Encourage all staff and children to share souvenirs and experiences from around the world, contributing to an interactive display for a new continent every two weeks. Having recently spent half-term in Kiruna, around 200km north of the Arctic Circle, this part of the world became my speciality. Below are some of the activities that I enjoyed teaching as part of our Noah topic.

The Arctic: Countries with territory above the Arctic Circle include Alaska, Canada, Greenland, Russia and Scandinavia. Moose, caribou, Arctic foxes, snowy owls and, of course, polar bears are all inhabitants of this snowy wilderness. The Inuit, Sami and Nenets are among the indigenous people of the Arctic, each with their own fascinating culture and all respectful of the creatures that live there.

Ask the children to imagine what it would be like to sleep in an igloo like the Inuit. Challenge them to make miniature stone sculptures (inukshuks) or bake some bannock (traditional bread made with yogurt).

The Sami of Lapland used to lead a nomadic lifestyle, herding caribou and living in kåtor (similar to tepees). Invite your class to make kåtor from construction materials, design traditional Sami costumes and make Sami flags.

The most fascinating phenomenon of the Arctic is the Northern Lights that light up the sky during the winter months. Provide your class with plenty of images of the Northern Lights to inspire some artwork. Encourage the children to look carefully at the different patterns and colours. Then, using dark wax crayons, ask them to draw silhouettes of an Arctic landscape, including wildlife, hills, igloos, pine trees, and so on. Finally, let the the children use watercolours to create a wash on top of the crayon to represent the Northern Lights. Encourage them to paint with a swirling action to blend the colours.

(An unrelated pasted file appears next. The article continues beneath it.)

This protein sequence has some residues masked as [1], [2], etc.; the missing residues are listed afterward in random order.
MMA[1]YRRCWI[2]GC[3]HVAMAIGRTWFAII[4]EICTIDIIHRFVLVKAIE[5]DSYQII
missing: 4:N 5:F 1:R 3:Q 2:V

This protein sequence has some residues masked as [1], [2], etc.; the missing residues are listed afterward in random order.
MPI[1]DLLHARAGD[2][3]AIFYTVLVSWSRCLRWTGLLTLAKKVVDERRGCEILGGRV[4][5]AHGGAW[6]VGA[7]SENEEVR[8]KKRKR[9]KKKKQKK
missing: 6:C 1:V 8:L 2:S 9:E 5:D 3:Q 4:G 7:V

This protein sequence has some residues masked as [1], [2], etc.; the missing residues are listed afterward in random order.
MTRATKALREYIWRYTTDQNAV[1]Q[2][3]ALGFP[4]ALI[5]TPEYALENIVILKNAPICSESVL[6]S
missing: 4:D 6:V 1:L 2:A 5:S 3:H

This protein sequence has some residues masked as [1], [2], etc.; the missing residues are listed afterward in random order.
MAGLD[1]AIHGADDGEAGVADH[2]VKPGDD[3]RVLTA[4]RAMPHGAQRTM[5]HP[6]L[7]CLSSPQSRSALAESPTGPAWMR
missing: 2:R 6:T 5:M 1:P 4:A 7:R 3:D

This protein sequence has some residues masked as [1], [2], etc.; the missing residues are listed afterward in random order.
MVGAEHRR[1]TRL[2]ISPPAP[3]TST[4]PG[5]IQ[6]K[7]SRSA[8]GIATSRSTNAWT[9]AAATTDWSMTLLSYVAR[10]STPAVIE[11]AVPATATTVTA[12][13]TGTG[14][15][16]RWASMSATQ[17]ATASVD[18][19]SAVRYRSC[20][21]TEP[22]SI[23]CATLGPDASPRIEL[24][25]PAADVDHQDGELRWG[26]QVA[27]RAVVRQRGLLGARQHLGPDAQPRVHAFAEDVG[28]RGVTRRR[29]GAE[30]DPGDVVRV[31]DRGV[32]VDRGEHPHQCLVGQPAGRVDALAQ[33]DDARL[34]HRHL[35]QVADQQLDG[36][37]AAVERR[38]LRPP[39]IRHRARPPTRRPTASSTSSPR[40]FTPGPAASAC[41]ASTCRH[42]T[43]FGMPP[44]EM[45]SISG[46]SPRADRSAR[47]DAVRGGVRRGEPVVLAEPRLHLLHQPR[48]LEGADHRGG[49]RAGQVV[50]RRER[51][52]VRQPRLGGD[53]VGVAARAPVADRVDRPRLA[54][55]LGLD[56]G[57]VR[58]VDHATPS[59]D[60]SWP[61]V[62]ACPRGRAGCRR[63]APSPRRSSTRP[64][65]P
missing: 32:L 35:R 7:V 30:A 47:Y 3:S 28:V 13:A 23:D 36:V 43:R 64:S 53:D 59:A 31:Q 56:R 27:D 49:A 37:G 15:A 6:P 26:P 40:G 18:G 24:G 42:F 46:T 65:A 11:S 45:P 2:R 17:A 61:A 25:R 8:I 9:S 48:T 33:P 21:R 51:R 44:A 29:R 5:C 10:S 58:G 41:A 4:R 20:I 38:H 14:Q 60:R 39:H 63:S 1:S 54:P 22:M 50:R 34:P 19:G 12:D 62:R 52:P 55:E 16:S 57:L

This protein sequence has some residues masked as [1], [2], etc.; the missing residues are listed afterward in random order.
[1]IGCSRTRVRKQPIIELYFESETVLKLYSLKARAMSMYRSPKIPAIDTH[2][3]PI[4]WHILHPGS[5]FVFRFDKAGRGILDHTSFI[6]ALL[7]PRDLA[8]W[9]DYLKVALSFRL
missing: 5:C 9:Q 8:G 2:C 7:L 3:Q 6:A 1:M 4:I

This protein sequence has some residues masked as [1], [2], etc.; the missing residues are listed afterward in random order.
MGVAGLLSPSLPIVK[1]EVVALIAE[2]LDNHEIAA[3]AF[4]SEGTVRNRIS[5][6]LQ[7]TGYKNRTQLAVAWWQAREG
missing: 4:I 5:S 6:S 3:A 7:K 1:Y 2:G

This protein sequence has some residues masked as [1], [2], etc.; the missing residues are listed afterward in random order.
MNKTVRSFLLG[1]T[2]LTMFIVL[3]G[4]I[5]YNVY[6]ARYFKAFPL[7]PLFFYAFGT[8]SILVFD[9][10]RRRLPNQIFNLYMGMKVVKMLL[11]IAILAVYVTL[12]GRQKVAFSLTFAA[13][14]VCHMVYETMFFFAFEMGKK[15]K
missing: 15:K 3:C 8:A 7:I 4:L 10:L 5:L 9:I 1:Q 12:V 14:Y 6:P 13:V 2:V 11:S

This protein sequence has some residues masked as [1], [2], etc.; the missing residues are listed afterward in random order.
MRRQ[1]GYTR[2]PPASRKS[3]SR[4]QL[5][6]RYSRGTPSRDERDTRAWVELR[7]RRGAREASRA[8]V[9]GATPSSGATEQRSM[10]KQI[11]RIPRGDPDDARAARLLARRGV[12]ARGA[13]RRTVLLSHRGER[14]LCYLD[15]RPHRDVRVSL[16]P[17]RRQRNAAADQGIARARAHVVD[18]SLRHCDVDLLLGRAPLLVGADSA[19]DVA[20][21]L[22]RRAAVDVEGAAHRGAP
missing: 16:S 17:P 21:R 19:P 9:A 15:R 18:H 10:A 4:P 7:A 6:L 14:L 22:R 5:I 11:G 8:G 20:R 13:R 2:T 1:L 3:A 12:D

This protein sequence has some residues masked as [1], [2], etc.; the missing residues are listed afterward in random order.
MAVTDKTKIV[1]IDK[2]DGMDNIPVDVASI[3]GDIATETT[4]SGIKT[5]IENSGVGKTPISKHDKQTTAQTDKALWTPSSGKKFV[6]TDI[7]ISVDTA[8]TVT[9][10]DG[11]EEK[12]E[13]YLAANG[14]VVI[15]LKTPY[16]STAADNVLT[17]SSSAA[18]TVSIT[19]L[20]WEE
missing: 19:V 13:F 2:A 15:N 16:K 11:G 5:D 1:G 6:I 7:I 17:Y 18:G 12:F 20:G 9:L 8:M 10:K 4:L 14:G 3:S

Australasia: Invite the children to learn about marsupials unique to Australia, listen to aboriginal stories, design boomerangs, turn cardboard tubes into didgeridoos and paint Australian animals in an aboriginal style.

Asia: Challenge the children to find out why animals such as the Sumatran rhino, sun bear and clouded leopard have become endangered species and fundraise for a project such as the RSPB’s Save the Sumatran Rainforest appeal.

Further ideas

  • Conduct a survey of the children’s favourite animals and make a pictogram to show the results (numeracy/ICT).
  • Create a wonderful rainbow from a range of materials and explore the different colours (art).
  • Sing classic songs like ‘Who Built the Ark?’ and ‘The Animals Went in Two by Two’ (music).
  • Experiment with different materials and their properties to make a waterproof coat for Mr Noah (science).
  • Investigate objects that float and sink, and predict how many plastic animals can float in a sandwich box before it capsizes (science).

The Americas: Help the children learn about the Andes, the world’s largest chain of mountains, and the animals that live there, such as llamas. The Andes extend over seven countries, including Peru. Encourage the children to create Peruvian-style artwork by weaving brightly coloured wool, and listen to Paddington Bear stories and pan-pipe music.

Africa: Read Handa’s Surprise by Eileen Browne (Walker Books) and invite the children to find out more about the animals in the story and to taste some exotic fruit. Arrange for an African drummer or dancer to come to your school – great fun for children and adults!